Fluoride Action Network

Promoters’ Style Has Fueled Fluoridation Controversy

SOURCE: Chemical & Engineering News | August 1, 1988 | by Bette Hileman

The style of promotion that fluoridation’s proponents have used from the very beginning probably made the issue more controversial than it need have been.

The idea of fluoridating water supplies first arose from studies of dental mottling in areas, such as communities in Texas, where the water supply is fluoridated naturally. In the 1930s, H. Trendley Dean, a dental surgeon at the U.S. Public Health Service, correlated the occurrence of mottling or dental fluorosis with the fluoride content of water supplies in 345 U.S. communities. Fluorosis was most common in cities that had the highest concentration of fluoride in their water. He and his colleagues also unexpectedly found a lower incidence of dental caries in areas of endemic dental fluorosis.

Dean concluded that the fluoride content of the drinking water causes a lower rate of dental caries. He also determined that the incidence of mottling was very minor when the fluoride content was 1 ppm or lower but rose linearly at higher concentrations. From this, PHS officials decided in 1943 that 1 ppm was an optimal level at which to artificially fluoridate water supplies in temperate climates. In areas where the fluoride content exceeded 2 ppm, they recommended fluoride be reduced to a level near 1 ppm.

In 1945, PHS initially planned to conduct 10-year studies of artificial fluoridation in two experimental projects, one in New York and one in Michigan. One city in each state would be fluoridated artificially and another would serve as a control. PHS officials intended to complete these projects before deciding whether to recommend fluoridation of drinking water as a general practice for all communities.

However, two public health officers in Wisconsin, Francis A. Bull and John Frisch, quickly became convinced of the effectiveness of fluoridation and launched a nationwide campaign to persuade PHS to endorse it. Also, results from the two projects that leaked out in 1950, after the trials had been going on for five years, revealed a sharp reduction in dental caries in the fluoridated cities. As a result of this disclosure and Bull’s and Frisch’s campaign, PHS officials endorsed fluoridation on June 1, 1950.

Several deficiencies in research by PHS were subsequently aired at Congressional hearings in 1952 and 1957. There had been almost no careful studies to assess the possible adverse health effects of lifelong consumption of fluoridated water. Aside from their dental health, the medical condition of residents of naturally fluoridated areas had been examined superficially, at best. In one of the fluoridation trials, research plans included a study of adverse effects of artificial fluoridation on children, but none on adults. No studies focused on malnourished children and infants, despite a warning in 1952 by Maury Massler, professor of pedodontics at the University of Illinois College of Dentistry, that “low levels of fluoride ingestion which are generally considered to be safe for the general population may not be safe for malnourished infants and children, because of disturbances in calcium metabolism.”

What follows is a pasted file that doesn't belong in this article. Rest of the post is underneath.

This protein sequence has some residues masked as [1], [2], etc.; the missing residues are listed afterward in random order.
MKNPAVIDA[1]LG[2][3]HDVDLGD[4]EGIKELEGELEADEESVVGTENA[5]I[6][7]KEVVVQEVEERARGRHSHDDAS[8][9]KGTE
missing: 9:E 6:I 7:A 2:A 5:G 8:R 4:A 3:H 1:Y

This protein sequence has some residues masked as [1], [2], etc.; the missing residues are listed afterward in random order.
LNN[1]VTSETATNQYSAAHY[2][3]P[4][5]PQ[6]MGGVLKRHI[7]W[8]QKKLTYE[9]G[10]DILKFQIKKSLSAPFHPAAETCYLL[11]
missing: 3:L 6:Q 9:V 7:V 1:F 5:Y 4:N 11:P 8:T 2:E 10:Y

Neither PHS nor anyone else had investigated potential carcinogenic effects, effects on pregnant women, or effects on people with chronic kidney impairment or other chronic diseases. Even in the early 1950s, enough was known of fluoride’s toxicity profile to identify these as important topics to investigate.

From the beginning, the movement to fluoridate water was conducted more like a political campaign than a scientific enterprise. At a meeting of state dental directors with PHS officials in June 1951, Bull recommended tactics for promoting fluoridation. “If it is a fact that some individuals are against fluoridation, you just have to knock their objections down. The question of toxicity is on the same order. Lay off it altogether. Just pass it over. ‘We know there is absolutely no effect other than reducing tooth decay,’ you say, and go on. If it becomes an issue, then you will have to take it over, but don’t bring it up yourself.”

“The minute doubt is created in the minds of the public, any public health program is doomed to failure,” Bull later wrote in the Journal of the American Dental Association.

The political role of dentists has been emphasized throughout the history of fluoridation. In 1970, even after 25 years of fluoridation, John W. Knutson, then professor at the University of California Medical Center, advised dentists that when they discussed fluoridation with the public, they must realize that “they are propagandizing, not simply educating.” This attitude, widely shared by political proponents, led early advocates to treat fluoridation campaigns as debates to be won with dogmatic assertions and attacks on the credibility of the opposition. To promoters, the debate has never been seen as a scientific search for truth.

As a result, profluoridationists prepare booklets for the public that contain highly biased information. If scientific studies are cited, only those that support their side of the argument are mentioned. Those opposed to fluoridation counter with equally biased propaganda.

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